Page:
Since an extensive amount of computer-generated imagery would be necessary in creating the numerous full-size dinosaurs that the project demanded, Haines initially approached Industrial Light & Magic (ILM), the company responsible for creating the visual effects in Jurassic Park. ILM projected a cost of $10,000 per every second of footage featuring a CGI shot, an estimate which BBC deemed too expensive for a television budget. Instead, Haines contracted Framestore, a local British visual effects company to create the CGI elements. Maquettes were built and then scanned, with the resulting 3D models animated in Softimage 3D and added to the live-action backgrounds. Framestore consulted several palaeontologists in assisting them with developing natural movements and appearances for the dinosaurs. Michael Benton, Thomas R. Holtz, Jr., Peter Dodson, Peter Larson, Dave Martill, and James Farlow, served as consultants; their influence in the filming process was documented in the companion piece, The Making of Walking with Dinosaurs. The CG work was created over the course of two years.
Michael J. Benton, a consultant to the making of the series and professor of vertebrate palaeontology at the University of Bristol, notes that a group of critics gleefully pointed out that birds and crocodiles, the closest living relatives of the dinosaurs, do not urinate; they shed waste chemicals as more solid uric acid. In the first episode of Walking with Dinosaurs, a male Postosuchus urinates copiously to mark a female's territory as his own after she is driven away from it. However, Benton notes that nobody can prove this was a real mistake: copious urination is the primitive state for tetrapods (seen in fish, amphibians, turtles, and mammals), and perhaps basal archosaurs did the same. He believes many other claims of "errors" identified in the first weeks fizzled out, as the critics had found points about which they disagreed, but they could not prove that their views were correct.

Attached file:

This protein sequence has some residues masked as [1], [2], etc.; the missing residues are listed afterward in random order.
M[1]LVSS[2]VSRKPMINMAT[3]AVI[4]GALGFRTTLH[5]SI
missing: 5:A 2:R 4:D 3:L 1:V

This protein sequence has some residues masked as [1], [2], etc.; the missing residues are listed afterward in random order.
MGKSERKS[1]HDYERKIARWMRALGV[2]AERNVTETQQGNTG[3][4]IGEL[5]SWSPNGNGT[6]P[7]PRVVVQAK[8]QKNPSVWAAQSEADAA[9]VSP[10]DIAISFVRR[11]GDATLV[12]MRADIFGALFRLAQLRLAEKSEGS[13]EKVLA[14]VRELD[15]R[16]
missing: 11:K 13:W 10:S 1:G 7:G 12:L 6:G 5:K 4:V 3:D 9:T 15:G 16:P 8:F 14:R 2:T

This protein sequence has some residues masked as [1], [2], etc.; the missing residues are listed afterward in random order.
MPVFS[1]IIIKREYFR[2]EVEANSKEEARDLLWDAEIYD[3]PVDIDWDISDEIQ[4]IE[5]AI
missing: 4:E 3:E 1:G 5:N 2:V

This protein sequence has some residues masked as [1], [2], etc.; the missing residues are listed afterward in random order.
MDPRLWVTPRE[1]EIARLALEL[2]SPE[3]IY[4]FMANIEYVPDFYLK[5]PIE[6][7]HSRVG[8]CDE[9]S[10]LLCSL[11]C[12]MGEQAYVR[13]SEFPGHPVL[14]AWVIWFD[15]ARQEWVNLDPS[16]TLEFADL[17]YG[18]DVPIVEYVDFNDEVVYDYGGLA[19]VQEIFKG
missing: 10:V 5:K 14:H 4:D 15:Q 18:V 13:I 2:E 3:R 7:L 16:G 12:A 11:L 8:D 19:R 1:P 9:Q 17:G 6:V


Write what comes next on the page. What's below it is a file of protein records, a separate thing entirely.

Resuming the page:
Ornitholestes, a theropod dinosaur of the Late Jurassic, is shown with a small crest atop its head. However, subsequent studies have concluded that it most likely did not have such a crest, and that the misconception that it did came as a result of broken nasal bones in the holotype.
Tropeognathus is depicted as far larger than it actually was. In the book based on the series, it was claimed that several large bone fragments from the Romualdo Formation of Brazil possibly indicate that Tropeognathus may have had a wingspan reaching almost 12 metres and a weight of a hundred kilograms, making it one of the largest known pterosaurs. However, these specimens have not been formally described. The largest definite Tropeognathus specimens known measure 6 metres in wingspan. The specimens which the producers of the programme used to justify such a large size estimate are currently undescribed, and are being studied by Dave Martill and David Unwin. Unwin stated that he does not believe this highest estimate is likely, and that the producers likely chose the highest possible estimate because it was more "spectacular." However, no other Early Cretaceous pterosaurs reached its size. Similarly, Liopleurodon is depicted as being 25 m (82 ft) long in the series, whereas the adult size known to have been reached by Liopleurodon is around 7 m (23 ft). This was also based on very fragmentary remains of which the 20 metre measurement given have been considered dubious, and it is unlikely that these remains belong to Liopleurodon.